Thursday, January 24, 2013
Gingersnap by Patricia Reilly Giff
Rob may be a great cook, but Jayna has a way with making homemade soup that even he can beat. Could this be a family talent? The night before he leaves, Rob tells Jayna he found a small blue recipe book with a name and an address in Brooklyn.
When a dreaded telegram arrives with news that Rob is missing in action, Jayna decides to find the recipe book. Inside, there is a picture of a woman standing in from of a shop called Gingersnap, the same name her mother used called her, or so Rob claimed. Jayna didn't remember her parents, who were killed in a car accident when she was very young. Unhappy at Celine's and feeling very alone in the world, Jayna packs up a few things, including Theresa, the turtle she takes care of, and set off early one morning to find what she hopes might be an unknown grandmother named Elise.
Accompanying her on the trip to Brooklyn is a ghostly presence, or at least part of one, who wears Jayna's pink nail polish and can read her thoughts. But she wasn't much help when Jayna takes the wrong train and ends up in Coney Island. Leaving Theresa and her suitcase on the boardwalk, she goes down to the water's edge. And naturally, the suitcase with the recipe book is stolen. But Jayna remembers the address and, in distress, take the train to find the store with the name Gingersnap.
Yes, it is exactly where it was supposed to be. And there is a kindly looking elderly lady behind the counter. Mustering up her courage and encouraged by her ghost, Jayna walks into the store and no sooner is she standing in front of the lady when she knocks a wedding cake of the counter.
Ready to give up, Jayna runs out the store's back door and hides in the overgrown garden there, falling asleep. When she wakes up, she is hungry, miserable and stiff. To make matters worse, now Theresa is missing. But, seeing Elise in the back of the store making some dinner, Jayna shores up her courage and knocks on the door.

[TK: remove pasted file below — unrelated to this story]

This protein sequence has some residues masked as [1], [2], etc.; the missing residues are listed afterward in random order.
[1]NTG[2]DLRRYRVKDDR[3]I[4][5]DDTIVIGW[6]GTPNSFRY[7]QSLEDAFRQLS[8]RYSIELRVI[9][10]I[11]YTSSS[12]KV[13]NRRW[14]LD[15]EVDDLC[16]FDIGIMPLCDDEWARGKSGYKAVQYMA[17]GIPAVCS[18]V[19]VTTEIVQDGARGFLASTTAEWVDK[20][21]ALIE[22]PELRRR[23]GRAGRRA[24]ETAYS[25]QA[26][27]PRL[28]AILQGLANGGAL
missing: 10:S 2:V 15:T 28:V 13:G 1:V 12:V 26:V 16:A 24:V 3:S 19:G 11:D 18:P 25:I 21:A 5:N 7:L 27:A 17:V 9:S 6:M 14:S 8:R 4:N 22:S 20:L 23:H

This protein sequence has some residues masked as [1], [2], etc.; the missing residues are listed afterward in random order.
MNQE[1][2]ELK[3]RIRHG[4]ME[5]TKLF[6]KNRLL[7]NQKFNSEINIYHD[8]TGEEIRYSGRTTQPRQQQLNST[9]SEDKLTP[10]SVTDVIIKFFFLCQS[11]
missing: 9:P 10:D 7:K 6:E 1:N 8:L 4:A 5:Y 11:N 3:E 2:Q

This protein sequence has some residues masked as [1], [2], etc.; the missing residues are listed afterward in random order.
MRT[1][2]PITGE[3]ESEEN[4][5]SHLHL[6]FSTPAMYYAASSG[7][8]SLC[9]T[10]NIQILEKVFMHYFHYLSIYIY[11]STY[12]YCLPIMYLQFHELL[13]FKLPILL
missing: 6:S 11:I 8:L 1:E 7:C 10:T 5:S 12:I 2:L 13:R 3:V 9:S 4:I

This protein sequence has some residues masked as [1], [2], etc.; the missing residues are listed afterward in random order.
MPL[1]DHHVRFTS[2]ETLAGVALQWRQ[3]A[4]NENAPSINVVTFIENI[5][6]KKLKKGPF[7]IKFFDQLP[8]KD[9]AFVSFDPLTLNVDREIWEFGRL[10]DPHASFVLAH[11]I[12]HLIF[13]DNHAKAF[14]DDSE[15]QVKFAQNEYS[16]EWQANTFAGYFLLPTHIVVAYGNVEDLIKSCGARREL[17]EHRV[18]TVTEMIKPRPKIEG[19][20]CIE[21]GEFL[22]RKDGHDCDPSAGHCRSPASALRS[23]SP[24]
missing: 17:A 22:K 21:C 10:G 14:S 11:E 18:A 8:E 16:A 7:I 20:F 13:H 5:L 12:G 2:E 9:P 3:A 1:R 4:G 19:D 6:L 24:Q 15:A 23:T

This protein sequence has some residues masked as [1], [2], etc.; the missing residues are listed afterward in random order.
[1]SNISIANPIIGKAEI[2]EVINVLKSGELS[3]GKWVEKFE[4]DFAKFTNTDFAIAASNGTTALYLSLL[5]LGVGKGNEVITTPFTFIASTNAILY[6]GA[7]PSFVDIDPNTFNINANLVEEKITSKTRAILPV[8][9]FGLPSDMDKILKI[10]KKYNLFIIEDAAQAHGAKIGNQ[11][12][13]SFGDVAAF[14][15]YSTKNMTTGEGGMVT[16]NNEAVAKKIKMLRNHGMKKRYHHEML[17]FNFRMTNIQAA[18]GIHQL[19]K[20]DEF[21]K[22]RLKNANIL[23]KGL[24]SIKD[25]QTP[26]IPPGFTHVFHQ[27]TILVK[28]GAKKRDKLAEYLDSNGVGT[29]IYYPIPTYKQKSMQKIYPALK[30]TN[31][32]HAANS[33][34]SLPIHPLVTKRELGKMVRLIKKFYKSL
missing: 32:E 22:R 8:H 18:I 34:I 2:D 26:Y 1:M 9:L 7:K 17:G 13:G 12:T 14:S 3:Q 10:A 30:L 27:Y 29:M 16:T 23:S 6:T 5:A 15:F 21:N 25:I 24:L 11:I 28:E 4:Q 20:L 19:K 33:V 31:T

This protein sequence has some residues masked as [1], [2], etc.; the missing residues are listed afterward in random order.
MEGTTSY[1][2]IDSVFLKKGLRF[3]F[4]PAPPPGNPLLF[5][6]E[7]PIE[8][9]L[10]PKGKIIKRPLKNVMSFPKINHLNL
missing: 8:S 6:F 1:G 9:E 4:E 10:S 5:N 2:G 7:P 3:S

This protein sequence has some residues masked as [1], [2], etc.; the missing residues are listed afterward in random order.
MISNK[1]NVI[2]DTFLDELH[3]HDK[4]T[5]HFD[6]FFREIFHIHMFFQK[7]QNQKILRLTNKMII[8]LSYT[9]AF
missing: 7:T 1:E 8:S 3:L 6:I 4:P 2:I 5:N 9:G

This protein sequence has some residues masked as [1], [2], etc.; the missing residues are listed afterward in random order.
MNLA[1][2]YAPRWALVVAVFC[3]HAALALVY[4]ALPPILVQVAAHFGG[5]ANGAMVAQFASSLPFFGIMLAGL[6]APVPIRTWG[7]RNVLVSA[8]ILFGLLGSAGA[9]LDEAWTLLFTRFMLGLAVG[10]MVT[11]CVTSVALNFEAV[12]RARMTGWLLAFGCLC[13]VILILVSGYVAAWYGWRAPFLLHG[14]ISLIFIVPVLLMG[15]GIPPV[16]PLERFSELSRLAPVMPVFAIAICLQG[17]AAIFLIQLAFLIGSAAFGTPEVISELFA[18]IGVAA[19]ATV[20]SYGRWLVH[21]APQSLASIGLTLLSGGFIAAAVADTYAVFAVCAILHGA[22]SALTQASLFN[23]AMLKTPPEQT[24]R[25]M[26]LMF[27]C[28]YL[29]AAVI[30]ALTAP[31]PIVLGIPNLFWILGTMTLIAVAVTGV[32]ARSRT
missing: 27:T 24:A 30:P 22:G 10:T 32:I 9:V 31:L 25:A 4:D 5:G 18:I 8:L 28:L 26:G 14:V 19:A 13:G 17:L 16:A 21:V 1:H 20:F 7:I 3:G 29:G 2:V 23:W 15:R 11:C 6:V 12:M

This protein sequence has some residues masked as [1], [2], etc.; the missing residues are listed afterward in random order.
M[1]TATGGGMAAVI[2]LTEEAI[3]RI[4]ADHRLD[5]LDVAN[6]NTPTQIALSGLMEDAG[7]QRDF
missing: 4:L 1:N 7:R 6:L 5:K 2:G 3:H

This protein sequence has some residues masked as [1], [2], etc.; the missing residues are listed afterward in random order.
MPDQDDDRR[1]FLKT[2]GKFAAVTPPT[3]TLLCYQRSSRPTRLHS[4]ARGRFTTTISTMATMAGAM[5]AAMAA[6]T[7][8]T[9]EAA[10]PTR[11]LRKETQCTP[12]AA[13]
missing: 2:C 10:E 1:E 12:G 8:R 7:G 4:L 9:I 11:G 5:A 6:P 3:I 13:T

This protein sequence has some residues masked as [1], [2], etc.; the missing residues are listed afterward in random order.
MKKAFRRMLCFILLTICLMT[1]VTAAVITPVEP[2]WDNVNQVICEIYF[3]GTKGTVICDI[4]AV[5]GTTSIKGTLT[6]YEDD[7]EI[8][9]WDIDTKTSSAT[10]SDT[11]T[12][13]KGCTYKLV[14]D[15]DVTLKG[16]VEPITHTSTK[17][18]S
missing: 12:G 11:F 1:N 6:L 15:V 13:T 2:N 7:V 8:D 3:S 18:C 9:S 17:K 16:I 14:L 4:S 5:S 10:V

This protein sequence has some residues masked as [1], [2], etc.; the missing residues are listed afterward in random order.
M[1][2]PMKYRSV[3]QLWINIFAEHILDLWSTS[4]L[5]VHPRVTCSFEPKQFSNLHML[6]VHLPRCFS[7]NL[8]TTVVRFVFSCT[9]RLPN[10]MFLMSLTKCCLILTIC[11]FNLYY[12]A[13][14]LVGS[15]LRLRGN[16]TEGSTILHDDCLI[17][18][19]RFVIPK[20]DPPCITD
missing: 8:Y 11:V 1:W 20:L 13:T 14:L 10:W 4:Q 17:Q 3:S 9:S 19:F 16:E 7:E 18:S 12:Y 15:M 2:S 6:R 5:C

Will this kind lady be her grandmother? At last, a family member and a tie to her unknown parents?
Maybe, maybe not.
You can't go wrong when you pick up a book by Patricia Reilly Giff to read and Gingersnap is not exception. The plot may be a little predictable, but the characters are believable and basically kind and caring, which is always nice to see in a novel. WWII was a chaotic time and all kinds of things happened that caused children to become orphans, so it was nice to see Jayna's desire and determination to be part of a family.
I loved reading reading all the little details Giff included in Gingersnap, and especially about my hometown Brooklyn in the war. The lackadaisical attitudes about school and Elises's difficulties running a bakery with all the shortages due to rationing are the kinds of real life details that go into making good historical fiction.
My very favorite part of the book is Jayna's soup recipes that are scattered throughout. Depending on what is going on in her life, Jayna prepares soups like "Don't Think About it Soup" or "Feel Better Vegetable Soup."
And about that ghost - when you read Gingersnap I think you will agree that this is not really a true blue ghost story and there is a perfectly reasonable explanation for her presence.
This is a great book about food, family, hope and courage, and whether you are or are not a Patricia Reilly Giff fan, one you will want to read.
This book is recommended for readers age 9+
This book was borrowed from the Webster Branch of the NYPL